By Nils Johansson, Department of Management and Engineering, Environmental Technology and Management, Linköping University

Statistics can be a valuable tool with the ability to summarize, explain and show trends in data. But at the same time, just like other quantitative tools, statistics can be misleading. Even statistics that are technically accurate may prove misleading, since underlying facts are not presented. The problem with misleading statistic is that it may contribute to inaccurate knowledge.

 

For example, the compilation of transnational waste statistics commonly present how some countries successfully manage their waste through circular flows of recycling, while other countries with an outdated waste management, based on linear flows, seem to landfill almost all of their waste. An example of this is the European Union’s compilation of its member states waste statistics.  The latest report was prompted by a press release from Environment Commissioner Janez Potocnik who stated that “Waste is too valuable to just throw away … Six member states now combine virtually zero landfilling and high recycling rates” while other countries in the EU are reported to deposit more than 75% of their waste (European commission, 2012).

 

Treatment of municipal solid waste in EU27 (2008). Used with permission from Profu.

Treatment of municipal solid waste in EU27 (2008). Used with permission from Profu.

A comparison of national waste statistics shows undeniable differences between countries. However, such statistics are in many ways misleading and highlights differences that may actually not be there. In fact, many of the countries that seem to have circular waste flows landfill the majority of their waste on closer inspection. European countries with low rates of landfilling have commonly replaced disposal with incineration, as seen in the figure above. What is not shown in the waste statistics, however, is that after the incineration process, 20-25% of the waste remains in the form of ash, which is deposited forming moon landscapes of ashes. Material recycling of, for example metals, is not completely effective which leads to substantial amounts of residue sent to deposition. Furthermore, a significant share of waste sent to incineration as well as material recycling is rejected due to quality concerns and ends up in landfills.

But above all, waste statistics is commonly restricted to household waste, although this fraction only covers a small percentage of the total waste generated (cf. MacBride, 2012). For example, in Sweden, the households account for less than 5% of all waste generated. The rest comes from the industry. In Sweden, 80% of all waste derives from mining activities and all is more or less sent to deposition (SEPA, 2012). Although Sweden has a relatively large mining sector compared to other countries, the proportion of deposition generally increases if all forms of waste and its actual end station are included.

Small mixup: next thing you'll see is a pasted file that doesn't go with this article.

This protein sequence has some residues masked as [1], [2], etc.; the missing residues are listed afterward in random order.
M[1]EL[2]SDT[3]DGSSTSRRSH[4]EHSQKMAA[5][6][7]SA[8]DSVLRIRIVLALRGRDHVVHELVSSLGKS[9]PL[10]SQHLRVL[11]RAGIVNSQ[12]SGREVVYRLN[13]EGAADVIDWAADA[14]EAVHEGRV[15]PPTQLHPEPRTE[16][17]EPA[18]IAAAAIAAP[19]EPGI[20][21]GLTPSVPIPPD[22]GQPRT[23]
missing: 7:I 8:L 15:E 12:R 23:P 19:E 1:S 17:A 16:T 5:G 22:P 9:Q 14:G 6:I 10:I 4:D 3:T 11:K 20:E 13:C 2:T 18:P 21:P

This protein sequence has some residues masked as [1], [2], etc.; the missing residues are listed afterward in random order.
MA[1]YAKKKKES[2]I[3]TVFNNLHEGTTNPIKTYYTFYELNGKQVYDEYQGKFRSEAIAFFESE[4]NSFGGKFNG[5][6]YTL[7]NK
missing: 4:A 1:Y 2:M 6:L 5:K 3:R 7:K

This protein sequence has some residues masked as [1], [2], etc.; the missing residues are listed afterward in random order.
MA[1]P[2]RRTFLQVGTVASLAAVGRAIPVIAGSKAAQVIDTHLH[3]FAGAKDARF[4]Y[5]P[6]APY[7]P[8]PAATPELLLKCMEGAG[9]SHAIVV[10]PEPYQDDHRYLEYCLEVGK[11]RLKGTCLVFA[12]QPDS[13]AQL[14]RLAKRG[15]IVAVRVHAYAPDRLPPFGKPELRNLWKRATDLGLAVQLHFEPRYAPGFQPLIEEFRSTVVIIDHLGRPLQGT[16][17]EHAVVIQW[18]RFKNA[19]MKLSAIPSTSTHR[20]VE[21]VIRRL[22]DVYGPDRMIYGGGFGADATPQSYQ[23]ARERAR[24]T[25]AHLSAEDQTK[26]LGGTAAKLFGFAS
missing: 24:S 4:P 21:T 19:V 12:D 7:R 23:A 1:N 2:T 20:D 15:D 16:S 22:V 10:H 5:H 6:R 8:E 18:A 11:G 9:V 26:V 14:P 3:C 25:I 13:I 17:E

By focusing on where the waste actually ends up, countries on the other side of the spectrum with seemingly linear disposal systems may simultaneously prove to be circular with significant shares of waste being recycled. In many of these countries, waste is an informal livelihood for people. There are several reports (e.g. Wilson et al., 2006; Scheinberg et al., 2010) demonstrating how countries lacking formal recycling systems instead have self-organized informal recycling systems with high efficiency. One of these countries is Bulgaria, threatened with non-compliance fines from the EU as almost 100% of all waste is estimated to end up in landfills. But this official statistics ignores the work of the informal sector. For example, in the city of Varna the informal sector recycles 26% of all municipal waste by picking up waste from containers as well as from landfills (Scheinberg, 2012).

Below the radar of formality, waste management has many layers, which are difficult to capture in waste statistics. Therefore, waste statistics should be used only with caution as an indicator for the waste situation and basis for further polices.

References:

European commission, 2012. Environment: Getting gold from garbage – how some Member States are making waste a resource. Press release: IP/12/369.

MacBride, A. 2012. Recycling Reconsidered. The Present Failure and Future Promise of Environmental Action in the United States. MIT Press: Cambridge, MA.

SEPA, 2012. Avfall I Sverige 2010/Waste in Sweden 2010. The Swedish Environmental Protection Agency. CM Gruppen AB; Bromma.

Scheinberg A, Wilson D.C., Rodic-Wiersma, L., 2010. Solid Waste Management in the World’s Cities: Water and Sanitation in the World’s Cities 2010. UN-HABITAT/Earthscan, London, UK.

Scheinberg, A. 2012. Informal Sector Integration and High Performance Recycling: Evidence from 20 Cities. WIEGO Working Paper No. 23.

Wilson, D. C., Velis, C., Cheeseman, C., 2006. Role of informal sector recycling in waste management in developing countries. Habitat international 30(4): 797-808.

 

Related post:

San Francisco’s Famous 80% Waste Diversion Rate: Anatomy of an Exemplar, by Samantha MacBride, 12/06/2013.